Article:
Claudia and Nancy's Chocolate Factory - Lavender, Lemon and Strawberry Marshmallows on Chocolate Bark

Yes, that's chocolate on our faces, hands, arms and clothing.  Getting in touch with our inner child here.  Deb actually gave that as one of her reasons for picking our current Cook the Books Club selection,  Charlie and the Chocolate Factory, by Roald Dahl.  It was just partly this lightweight, but charming fairy tale's fault for inspiring me to do the chocolate making thing once more.

 Kealani (my granddaughter) remembers me saying the last time, that it was the LAST TIME.  A lot of work, in other words.  Or, maybe not so much work as MESS.  You might compare the process to having a baby, in that you don't ask the just delivered mother if she's going to do it again.  If I wait a bit I might even want to.  You have to weigh the good with the not so.

We did lick up a lot.  And it was good.  It also means I won't be buying any chocolate bars for quite awhile.  Four pounds worth.  And if anybody happens to wonder why I don't post more dessert recipes, well this is your answer.  I'd most always rather just have a little chocolate.  Preferably this kind.


Mean Mr., Honey Wholegrain, Mustard

Song lyrics that date me.  This is just a quick post because of how thrilled I am with the way my mustard turned out.  It all started innocently enough in my favorite market, looking for a wholegrain type jar of mustard.  I don't know about you, but when I'm looking for something, most of the time there is an ideal lurking in the back of my mind.  If that is not met, then everything comes to a screeching halt, pardon the drama.  Not a world crisis..  But the selection was pitiful, sorry to say.  So, I said to myself,  let's just do it ourselves.  I wasn't totally talking to myself.  My granddaughter was present.

Admittedly, I could have gone to a mega, national chain Supermarket and found the perfect mustard of my dreams, but that wouldn't be nearly as much fun.  So over to the bulk bins for a bag of mustard seeds.  Once home I quickly Googled recipes to see how difficult the process might be. 


Chicken Pozole Rojo for Daring Cooks

I realize that some (well okay most) might consider this a soup, however it is more than that, much more - a stew, a braise, a hearty meal garnished with fresh herbs and vegetables, a Mexican National treasure.  So, maybe I can be excused.  Originally  from the state of Guerrero, Mexico, where pozole, is practically the state dish. While in California and New Mexico pozole is traditionally served on Christmas eve, in Guerrero it is served every Thursday and Saturday, all year long..  I think I could handle that.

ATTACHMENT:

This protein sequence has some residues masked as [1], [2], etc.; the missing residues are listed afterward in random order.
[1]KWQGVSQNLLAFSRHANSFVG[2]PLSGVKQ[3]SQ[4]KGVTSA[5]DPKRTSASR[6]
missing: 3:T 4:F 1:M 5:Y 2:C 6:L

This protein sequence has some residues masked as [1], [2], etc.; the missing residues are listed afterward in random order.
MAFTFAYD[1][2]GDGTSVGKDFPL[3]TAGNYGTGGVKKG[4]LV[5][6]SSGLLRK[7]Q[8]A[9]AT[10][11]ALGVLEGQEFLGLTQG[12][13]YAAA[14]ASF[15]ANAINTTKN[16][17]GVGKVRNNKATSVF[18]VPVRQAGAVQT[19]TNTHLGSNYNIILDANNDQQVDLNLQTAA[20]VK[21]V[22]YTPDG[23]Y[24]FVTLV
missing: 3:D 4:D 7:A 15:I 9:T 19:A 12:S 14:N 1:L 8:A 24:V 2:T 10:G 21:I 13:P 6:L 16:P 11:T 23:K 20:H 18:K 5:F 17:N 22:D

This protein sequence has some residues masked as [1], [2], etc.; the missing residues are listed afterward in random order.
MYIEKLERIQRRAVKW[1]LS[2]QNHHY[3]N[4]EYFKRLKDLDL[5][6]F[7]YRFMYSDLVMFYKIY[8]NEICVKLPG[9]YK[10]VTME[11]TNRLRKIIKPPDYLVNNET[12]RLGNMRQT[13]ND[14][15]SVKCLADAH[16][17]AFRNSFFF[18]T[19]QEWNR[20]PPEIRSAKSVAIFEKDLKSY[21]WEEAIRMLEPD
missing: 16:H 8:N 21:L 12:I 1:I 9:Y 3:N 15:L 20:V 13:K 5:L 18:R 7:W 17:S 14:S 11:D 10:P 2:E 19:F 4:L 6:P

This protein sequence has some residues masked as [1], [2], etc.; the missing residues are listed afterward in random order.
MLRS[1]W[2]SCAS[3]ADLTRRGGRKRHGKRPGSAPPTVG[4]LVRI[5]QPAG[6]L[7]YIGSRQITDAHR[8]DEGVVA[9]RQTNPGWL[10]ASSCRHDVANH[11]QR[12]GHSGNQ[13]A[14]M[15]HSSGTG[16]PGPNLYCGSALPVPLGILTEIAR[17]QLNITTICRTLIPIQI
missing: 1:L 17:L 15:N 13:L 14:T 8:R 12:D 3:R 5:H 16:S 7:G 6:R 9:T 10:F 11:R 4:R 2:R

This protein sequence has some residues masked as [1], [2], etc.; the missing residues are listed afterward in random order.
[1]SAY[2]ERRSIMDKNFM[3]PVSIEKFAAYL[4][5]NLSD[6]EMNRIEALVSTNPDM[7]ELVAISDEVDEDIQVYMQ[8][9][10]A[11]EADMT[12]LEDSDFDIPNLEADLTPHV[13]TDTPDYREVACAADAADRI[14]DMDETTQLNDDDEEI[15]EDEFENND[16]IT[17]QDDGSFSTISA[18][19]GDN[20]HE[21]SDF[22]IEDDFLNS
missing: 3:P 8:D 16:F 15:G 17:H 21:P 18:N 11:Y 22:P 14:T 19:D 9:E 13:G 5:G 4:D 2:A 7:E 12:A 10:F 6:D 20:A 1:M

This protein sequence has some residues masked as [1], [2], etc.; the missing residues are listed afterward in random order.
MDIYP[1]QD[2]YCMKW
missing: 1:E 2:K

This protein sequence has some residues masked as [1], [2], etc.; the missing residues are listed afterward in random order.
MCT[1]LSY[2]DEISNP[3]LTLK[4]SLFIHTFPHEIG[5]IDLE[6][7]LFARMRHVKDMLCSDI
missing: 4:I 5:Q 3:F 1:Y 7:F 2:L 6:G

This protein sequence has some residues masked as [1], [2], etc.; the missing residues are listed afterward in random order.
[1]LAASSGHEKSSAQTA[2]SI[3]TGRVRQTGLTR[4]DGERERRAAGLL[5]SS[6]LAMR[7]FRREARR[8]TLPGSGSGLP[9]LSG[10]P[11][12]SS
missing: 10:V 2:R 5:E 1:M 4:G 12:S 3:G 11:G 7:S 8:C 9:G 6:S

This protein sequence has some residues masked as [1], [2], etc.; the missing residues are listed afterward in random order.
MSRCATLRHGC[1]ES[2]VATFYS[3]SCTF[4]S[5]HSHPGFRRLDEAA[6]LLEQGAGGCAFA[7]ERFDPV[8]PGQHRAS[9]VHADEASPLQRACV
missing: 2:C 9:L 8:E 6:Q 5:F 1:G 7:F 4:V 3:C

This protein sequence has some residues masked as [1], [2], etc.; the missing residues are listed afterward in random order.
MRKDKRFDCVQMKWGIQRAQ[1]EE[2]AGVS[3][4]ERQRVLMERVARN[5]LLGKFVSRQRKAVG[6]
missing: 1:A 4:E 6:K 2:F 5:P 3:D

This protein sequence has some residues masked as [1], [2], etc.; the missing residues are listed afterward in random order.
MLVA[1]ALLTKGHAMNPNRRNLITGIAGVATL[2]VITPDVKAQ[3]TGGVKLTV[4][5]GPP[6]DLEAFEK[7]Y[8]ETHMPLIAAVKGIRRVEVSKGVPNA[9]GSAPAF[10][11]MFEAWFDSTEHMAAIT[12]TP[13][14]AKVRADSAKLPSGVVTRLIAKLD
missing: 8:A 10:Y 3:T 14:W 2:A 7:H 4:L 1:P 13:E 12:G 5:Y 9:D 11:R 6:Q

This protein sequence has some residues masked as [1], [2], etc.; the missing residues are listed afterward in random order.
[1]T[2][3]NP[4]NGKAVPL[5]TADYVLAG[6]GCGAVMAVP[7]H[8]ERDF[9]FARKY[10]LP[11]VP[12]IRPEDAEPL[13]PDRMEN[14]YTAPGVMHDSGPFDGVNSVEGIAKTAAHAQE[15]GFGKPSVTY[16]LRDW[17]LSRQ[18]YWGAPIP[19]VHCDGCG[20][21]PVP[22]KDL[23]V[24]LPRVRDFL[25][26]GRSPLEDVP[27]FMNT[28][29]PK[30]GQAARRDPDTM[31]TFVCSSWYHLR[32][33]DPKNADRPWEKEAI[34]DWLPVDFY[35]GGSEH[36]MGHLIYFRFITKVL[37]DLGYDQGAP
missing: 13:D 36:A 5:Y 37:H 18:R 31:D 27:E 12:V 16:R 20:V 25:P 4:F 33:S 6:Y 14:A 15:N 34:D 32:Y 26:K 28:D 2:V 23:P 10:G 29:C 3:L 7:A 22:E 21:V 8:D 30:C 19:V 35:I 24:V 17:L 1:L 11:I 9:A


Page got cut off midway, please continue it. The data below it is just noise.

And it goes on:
Dry hominy corn kernels, which add an incomparable corn flavor to this soup, are soaked overnight and next day cooked for several hours, (though many recipes just call for canned hominy and you can do that) then added to the meat, which has been braised separately.  It can be pozole blanco, in which case chicken is used and there are no red chilies or tomatoes in the braise.  So rojo, as you might have gathered, is red.  Previously I had made a pork version, which was delicious, and so wanted to try chicken this time. 

This was soooo good, I especially enjoyed the contrast of a savory stew with the fresh toppings, an assortment including slices of avocado, radishes, cabbage, onions, tomatoes and cilantro.  With tortilla chips on the side.


Mapo Tofu with Pak and Ong Choy

Though Mapo Tofu came originally from the Sichuan province in China, it is now served in Chinese restaurants all over the world, and is known to have hundreds of variations.  So, I feel fairly safe with my designation here. Bob objects to dozens of those tiny, bright red, searingly hot chili peppers scattered throughout a dish of food. So that was the first thing to go.  Instead, I just added a healthy sized dollop of Mae Ploy Chili Sauce, with the thought that what you don't see can't hurt.  Right?  And, then for it's vibrant color, sliced strips of red bell pepper.

The Ong Choy is at the very bottom of the photo.  Pond desperately in need of weeding.

Our pond, thanks to a water garden tour I took last year, now has Ong Choy growing in there.  I have read that in some places this hardy little green is taking over bodies of water and considered noxious.  A point of view that depends upon your perspective.  A good remedy would be for more of you folks to eat this plant.  It is a popular Asian green with scads of other alias', such as Swamp Cabbage, Water Convolvulus, Water Morning Glory, Pak Bung, Rau Muong, and etc.  I didn't care for the sound of Swamp Cabbage, but with so many names to choose from, we can take our pick.  The Chinese around here all know it as ong choy, so ong choy it is.